Author: Heather

I love travel, ballet, cats and my hometown of NYC.

A Globe for New Yorkers

As a native New Yorker, I can’t help but think that my city is the center of the world. And now, via NY Mag, I’ve found an artifact that confirms my belief.

Globee, a U.K.-based company,В makes a globe where NYC spans across the entire planet. Instead of countries and oceans, neighborhoods (like Chinatown and Little Italy), landmarks (the Brooklyn Bridge, Washington Square Arch, the Empire State Building) and the Hudson and East Rivers cover the entire world. (Though I’m doubtful that Globee included my ‘hood, way-uptown Washington Heights, in their design.)

For non-New Yorkers, Globee makes a number of other city-centric globes including a Sydney globe, a San Fran globe, a Boston globe (as a former Boston reporter, that one makes me laugh) and, of course, a London globe.

(Image via NY Mag)

A Weekend of Good Eats in Boston

Two weekends ago, Reen, Karen and I escaped to Boston for a girls’ weekend. In the years since we graduated college, we’d made separate whirlwind trips back to catch up with friends. But the last time the three of us had been there together was eight years ago–and we felt we were overdue for a return trip.

Originally, we planned to have a ridiculous nostalgia fest. We came up with a long list of places to hit up to relive our college days: Cactus ClubВ (um, it was going to be Cinco de Mayo, after all), Whiskey’s, People’s Republik, Mike’s Pastry,В Anna’s Taqueria. We even considered going to Allston bars like Common GroundВ before deciding that would be too sad and embarrassing, nostalgia weekend or not!

But once we got to Boston, we scrapped those plans. The city had changed so much in our time away. Instead of drinking like college kids and going to our old faithful places, we decided to experience Boston in a more “age-appropriate” way–especially now that we’re no longer dirt poor, like when we lived there, as Reen said. (Though in my case, I’d say I’ve barely moved up one step from “dirt poor.”)

We basically ate and drank our way through the weekend. Some highlights–and lots of food pics:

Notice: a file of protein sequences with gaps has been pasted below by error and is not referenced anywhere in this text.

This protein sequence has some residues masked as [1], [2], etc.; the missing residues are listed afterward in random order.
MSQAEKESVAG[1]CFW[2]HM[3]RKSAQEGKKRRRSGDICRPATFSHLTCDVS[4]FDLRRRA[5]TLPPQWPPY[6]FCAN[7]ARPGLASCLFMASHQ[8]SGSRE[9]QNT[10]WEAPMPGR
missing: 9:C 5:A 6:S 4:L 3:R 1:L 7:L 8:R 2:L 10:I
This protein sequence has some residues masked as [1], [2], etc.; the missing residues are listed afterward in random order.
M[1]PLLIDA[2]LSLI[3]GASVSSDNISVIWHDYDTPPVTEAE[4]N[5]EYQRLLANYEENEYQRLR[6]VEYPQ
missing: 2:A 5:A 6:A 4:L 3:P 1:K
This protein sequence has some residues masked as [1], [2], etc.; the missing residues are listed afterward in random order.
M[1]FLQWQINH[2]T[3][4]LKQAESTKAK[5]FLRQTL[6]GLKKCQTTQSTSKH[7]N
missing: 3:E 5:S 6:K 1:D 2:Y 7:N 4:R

Dinner at Stella: One thing hasn’t changed about Boston: the lack of late-night dining options. By the time we checked into our hotel on Friday, it was 11 p.m., past the hour most restaurants stop serving. (Our concierge actually told us IHOP was our only option.) We wanted a relaxing, sit-down meal, so we headed to Stella, in the South End–and were so pleased with our choice. The restaurant is stylish with a chill vibe and the crowd mostly 30-somethings. Plus, Stella has a great (i.e. girly) cocktail menu and fantastic food. We loved the short rib flatbread pizza and orecchiette with sausage.

Brunch at theВ South End Buttery:В When I lived in Boston, there weren’t many brunch options. There seem to be quite a few now, and Reen made a great choice for Saturday. We had Bloody Marys and amazing eggs Benedict with shaved ham on homemade biscuits. The dish was so good that I wish I knew a place in NYC that made a variation on par with it.

Dinner and Drinks atВ Island Creek Oyster Bar:В I love the decor here. The mix of weathered wooden planks with ultra-modern lighting fixtures really makes the space feel like a fancy seafood shack transplanted into a city. The cocktails were great (I’m planning to make/drink my own version of the Bergamot Buck all summer) and the oysters and lobster roll were among the best I’ve had.